A child under age 10 was impaled in the chest by a catfish while on a fishing trip with family.
The child, whose gender and age have not been released, was fishing in New Port Richey north of Tampa, Florida, and got stabbed by the catfish’s stinger, the Pasco County Fire Rescue on Monday.
Fire rescue spokesman Corey Dierdorff said the mother put her child in the family car and began driving on US highway 19 to a hospital.
‘While headed to the hospital with their mother, the child experienced difficulty breathing,’ the fire rescue tweeted. ‘Firefighters responded and listed the child as a trauma alert.’
The mother then stopped the car and called 911. Emergency responders decided that the child’s condition was severe enough to airlift the youngster to St John’s Hospital in Tampa.
Dierdorff said responders summoned the helicopter because of unknown factors around the child’s condition and the circumstances.
‘I’ve been in emergency services for 20 years and I’ve never heard of a report like this before,’ said Dierdorff.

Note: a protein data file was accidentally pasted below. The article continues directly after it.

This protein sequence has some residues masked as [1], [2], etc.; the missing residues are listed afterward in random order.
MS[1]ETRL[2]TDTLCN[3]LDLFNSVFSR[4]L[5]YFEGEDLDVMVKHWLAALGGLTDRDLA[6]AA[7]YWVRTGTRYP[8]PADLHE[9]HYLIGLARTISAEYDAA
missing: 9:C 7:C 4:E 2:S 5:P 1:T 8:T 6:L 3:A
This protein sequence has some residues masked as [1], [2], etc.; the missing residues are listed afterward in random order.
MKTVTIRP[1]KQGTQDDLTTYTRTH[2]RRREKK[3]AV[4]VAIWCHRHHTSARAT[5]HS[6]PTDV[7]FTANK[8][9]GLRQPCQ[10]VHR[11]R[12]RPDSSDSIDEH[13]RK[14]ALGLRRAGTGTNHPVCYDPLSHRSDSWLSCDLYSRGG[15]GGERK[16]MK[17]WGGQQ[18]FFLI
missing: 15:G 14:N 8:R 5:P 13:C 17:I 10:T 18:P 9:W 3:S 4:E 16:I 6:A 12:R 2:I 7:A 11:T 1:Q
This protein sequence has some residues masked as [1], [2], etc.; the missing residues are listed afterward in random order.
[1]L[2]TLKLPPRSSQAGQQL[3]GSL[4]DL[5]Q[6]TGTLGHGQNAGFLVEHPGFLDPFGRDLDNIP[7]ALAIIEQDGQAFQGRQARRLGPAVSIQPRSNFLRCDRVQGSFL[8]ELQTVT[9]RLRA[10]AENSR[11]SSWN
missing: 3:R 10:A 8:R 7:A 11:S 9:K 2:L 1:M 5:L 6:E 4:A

‘Because of the child’s age, we didn’t know if it was a venomous catfish, the child was suffering shortness of breath, they didn’t know how deep the puncture wound was.
‘Out of an abundance of caution they ordered a trauma alert so that doctors were prepared when the child got there.’
The child is in stable condition, officials said.
Many catfish species are venomous and have venom glands and bony, sharp spines on their dorsal and pectoral fins, according to .
‘These spines can be locked into place when the catfish is threatened,’ wrote researchers. ‘When a spine jabs a potential predator, the membrane surrounding the venom gland cells is torn, releasing venom into the wound.’
Catfish barb injuries rarely lead to death, but victims can suffer from bacterial and fungal infections that can last for months.